|dc.description.abstract||Antennas that use the radiating mode of a dielectric resonator are called Dielectric Resonator Antennas (DRAs). They are used extensively in microwave communication in today’s world. They can be of any three-dimensional shape such as cylindrical, rectangular, hemispherical, etc. Such a resonator typically has low loss (no conductor loss) and frequency bandwidth is dependent on the dielectric permittivity. They are generally smaller in size than an equivalent metallic cavity, and can be incorporated into microwave circuits and coupled to planar transmission lines.
DRAs are much more difficult to batch fabricate along with microwave circuits compared to their metal counterparts. This is due to the fact that most DRAs are generally made of high permittivity ceramics, which require high temperature firing which is not generally compatible with microwave fabrication processes. The fabrication of miniature DRAs for high frequency bands is even more challenging. Machining of the extremely hard ceramics becomes difficult. This resulted in a new approach proposed in the research group, which enabled one to fabricate DRAs using lower permittivity ‘soft’ polymer materials. These so called ‘meta-DRAs’ were formed by incorporating metal inclusions within a polymer base material. The polymer-base has a very low permittivity, and hence does not naturally resonate as a DRA in the 20-60 GHz region. In order to achieve resonance at the desired frequencies, the relative permittivity of the DRA has to be increased considerably. This was done by introducing metal inclusions in the polymer base of the DRA to affect the electric flux density. In this thesis, a wide variety of such meta-DRAs have been designed and simulated considering various structural design parameters. The simulations have been done using HFSS version 15.0 and a layout for fabrication was developed with the help of AutoCAD and ADS. The antennas were designed for two principal resonating frequencies, 24 GHz and 60 GHz. Various designs were evaluated and the ones with the best results were included in the layout. Small physical variations such as lateral metal width and gap have been carried out. The height of the inclusions was also altered. The layout was used to fabricate an X-Ray mask at the Karlsruhe Institute of Technology (KIT), Germany. Using this mask, X-Ray lithography and metal electroplating were used to demonstrate the feasibility of fabricating the proposed structure.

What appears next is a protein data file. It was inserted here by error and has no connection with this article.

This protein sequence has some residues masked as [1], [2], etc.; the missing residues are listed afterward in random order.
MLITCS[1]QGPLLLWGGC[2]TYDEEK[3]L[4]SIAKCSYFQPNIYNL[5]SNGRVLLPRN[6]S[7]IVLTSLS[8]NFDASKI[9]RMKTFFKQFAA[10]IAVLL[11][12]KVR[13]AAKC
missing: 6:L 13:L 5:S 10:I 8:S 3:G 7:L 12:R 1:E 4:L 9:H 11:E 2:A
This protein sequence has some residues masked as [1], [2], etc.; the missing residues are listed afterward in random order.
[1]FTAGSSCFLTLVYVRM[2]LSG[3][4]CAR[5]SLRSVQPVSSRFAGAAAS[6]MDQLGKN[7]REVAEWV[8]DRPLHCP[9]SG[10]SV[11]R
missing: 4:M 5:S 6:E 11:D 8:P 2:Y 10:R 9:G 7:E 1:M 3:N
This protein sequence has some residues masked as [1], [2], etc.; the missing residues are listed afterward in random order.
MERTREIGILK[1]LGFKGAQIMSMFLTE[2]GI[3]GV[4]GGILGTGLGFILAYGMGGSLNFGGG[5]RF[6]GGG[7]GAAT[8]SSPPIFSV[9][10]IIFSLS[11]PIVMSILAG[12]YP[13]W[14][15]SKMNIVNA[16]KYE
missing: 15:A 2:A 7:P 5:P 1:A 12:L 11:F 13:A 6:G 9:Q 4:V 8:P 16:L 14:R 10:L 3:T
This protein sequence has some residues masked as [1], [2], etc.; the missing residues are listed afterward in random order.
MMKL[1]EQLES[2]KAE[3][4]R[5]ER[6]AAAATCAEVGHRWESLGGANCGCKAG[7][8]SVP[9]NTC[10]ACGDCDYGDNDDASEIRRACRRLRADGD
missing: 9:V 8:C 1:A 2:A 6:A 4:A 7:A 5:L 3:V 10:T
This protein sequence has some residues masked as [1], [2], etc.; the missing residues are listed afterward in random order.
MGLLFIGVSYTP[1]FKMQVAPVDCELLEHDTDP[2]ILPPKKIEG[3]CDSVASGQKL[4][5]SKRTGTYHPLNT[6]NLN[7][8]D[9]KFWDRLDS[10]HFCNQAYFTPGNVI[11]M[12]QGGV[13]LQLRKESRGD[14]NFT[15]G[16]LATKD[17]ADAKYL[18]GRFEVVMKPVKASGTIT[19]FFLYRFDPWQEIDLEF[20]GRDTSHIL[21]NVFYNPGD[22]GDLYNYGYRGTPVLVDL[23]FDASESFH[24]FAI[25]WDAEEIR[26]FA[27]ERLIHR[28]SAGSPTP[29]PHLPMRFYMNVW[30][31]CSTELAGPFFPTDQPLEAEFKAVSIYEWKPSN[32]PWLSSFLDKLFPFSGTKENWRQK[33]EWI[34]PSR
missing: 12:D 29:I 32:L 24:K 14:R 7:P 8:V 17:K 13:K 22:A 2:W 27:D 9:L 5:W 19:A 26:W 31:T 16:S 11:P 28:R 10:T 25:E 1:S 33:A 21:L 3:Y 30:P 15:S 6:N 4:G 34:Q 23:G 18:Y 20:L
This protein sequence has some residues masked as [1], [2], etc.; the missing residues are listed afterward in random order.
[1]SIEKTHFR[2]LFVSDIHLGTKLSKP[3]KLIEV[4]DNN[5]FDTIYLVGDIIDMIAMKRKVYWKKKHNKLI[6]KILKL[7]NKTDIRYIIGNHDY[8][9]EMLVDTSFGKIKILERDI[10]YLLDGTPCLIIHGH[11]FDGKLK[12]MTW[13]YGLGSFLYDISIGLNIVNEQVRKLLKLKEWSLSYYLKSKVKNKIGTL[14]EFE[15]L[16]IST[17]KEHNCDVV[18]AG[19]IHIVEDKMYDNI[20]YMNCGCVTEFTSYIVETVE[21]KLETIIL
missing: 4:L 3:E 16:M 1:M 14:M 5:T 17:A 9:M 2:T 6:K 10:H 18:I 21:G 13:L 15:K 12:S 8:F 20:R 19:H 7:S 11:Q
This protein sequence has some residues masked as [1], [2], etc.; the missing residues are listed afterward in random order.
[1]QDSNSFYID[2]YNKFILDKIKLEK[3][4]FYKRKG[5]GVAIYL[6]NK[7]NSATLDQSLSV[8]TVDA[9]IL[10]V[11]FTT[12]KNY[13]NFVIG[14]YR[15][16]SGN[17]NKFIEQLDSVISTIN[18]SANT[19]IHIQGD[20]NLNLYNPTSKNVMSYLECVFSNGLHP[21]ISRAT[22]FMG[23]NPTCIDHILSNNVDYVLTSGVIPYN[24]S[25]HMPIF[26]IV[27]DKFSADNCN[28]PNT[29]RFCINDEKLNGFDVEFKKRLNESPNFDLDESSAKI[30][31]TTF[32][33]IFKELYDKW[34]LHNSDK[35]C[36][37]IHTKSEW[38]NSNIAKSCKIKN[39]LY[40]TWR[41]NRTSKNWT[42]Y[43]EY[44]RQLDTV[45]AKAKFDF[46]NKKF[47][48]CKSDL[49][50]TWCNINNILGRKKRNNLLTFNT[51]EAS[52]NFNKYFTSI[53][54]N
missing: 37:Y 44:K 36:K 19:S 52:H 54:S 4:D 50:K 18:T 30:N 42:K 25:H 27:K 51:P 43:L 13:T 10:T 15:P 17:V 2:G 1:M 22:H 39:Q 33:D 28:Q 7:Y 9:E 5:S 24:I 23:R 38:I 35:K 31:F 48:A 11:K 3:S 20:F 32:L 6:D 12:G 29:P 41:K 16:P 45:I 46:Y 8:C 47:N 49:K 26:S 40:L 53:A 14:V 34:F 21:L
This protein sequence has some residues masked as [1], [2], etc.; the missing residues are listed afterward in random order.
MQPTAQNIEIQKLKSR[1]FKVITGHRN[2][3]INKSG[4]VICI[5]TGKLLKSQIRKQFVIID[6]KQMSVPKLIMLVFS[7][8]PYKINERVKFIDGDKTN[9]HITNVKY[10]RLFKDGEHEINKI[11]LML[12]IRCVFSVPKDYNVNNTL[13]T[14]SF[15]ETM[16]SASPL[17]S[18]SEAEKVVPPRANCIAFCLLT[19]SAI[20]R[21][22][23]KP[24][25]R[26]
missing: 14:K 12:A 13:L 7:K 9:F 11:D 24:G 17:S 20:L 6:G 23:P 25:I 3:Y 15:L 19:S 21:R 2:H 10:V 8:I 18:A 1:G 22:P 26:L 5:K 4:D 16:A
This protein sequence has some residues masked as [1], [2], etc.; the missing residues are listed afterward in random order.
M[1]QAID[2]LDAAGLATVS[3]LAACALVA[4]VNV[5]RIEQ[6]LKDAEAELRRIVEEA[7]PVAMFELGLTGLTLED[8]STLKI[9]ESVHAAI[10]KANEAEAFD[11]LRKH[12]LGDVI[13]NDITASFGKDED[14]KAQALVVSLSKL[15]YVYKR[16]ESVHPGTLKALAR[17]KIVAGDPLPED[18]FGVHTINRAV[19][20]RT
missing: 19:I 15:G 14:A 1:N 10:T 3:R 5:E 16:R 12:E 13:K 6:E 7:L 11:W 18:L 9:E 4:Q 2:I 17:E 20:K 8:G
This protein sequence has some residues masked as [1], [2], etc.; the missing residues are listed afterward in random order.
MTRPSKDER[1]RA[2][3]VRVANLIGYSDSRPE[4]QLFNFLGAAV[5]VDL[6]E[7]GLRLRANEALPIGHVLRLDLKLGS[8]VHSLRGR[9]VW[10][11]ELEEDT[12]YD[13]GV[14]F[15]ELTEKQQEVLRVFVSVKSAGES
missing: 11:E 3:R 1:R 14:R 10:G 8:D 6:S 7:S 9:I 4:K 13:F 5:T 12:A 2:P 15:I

In the thesis, the entire process used to design and simulate these meta-DRAs has been explained and the simulation results have been compared. The primary objective of this project, to demonstrate through simulations an increase in the effective permittivity of a polymer based DRA and the effect on permittivity of varying the inclusion properties, has been successfully satisfied.
Generally, the use of metal inclusions can increase the effective relative permittivity of the DRA in the range of 12-16. Different metal inclusion geometries behave differently. Out of the geometries tested, the “H shaped” inclusions generally perform most favorably. Other geometries include “window” and “half-window”. Certain meta-DRAs with unusual shapes or special meta arrays have been designed and results compared. Varying the gap/width of the meta inclusions affects the resonance. This also depends on the number of elements (metal inclusions) in the polymer base. Some designs have non-uniform metal widths. Non-uniform height of the meta samples results in multiple resonances in some cases.||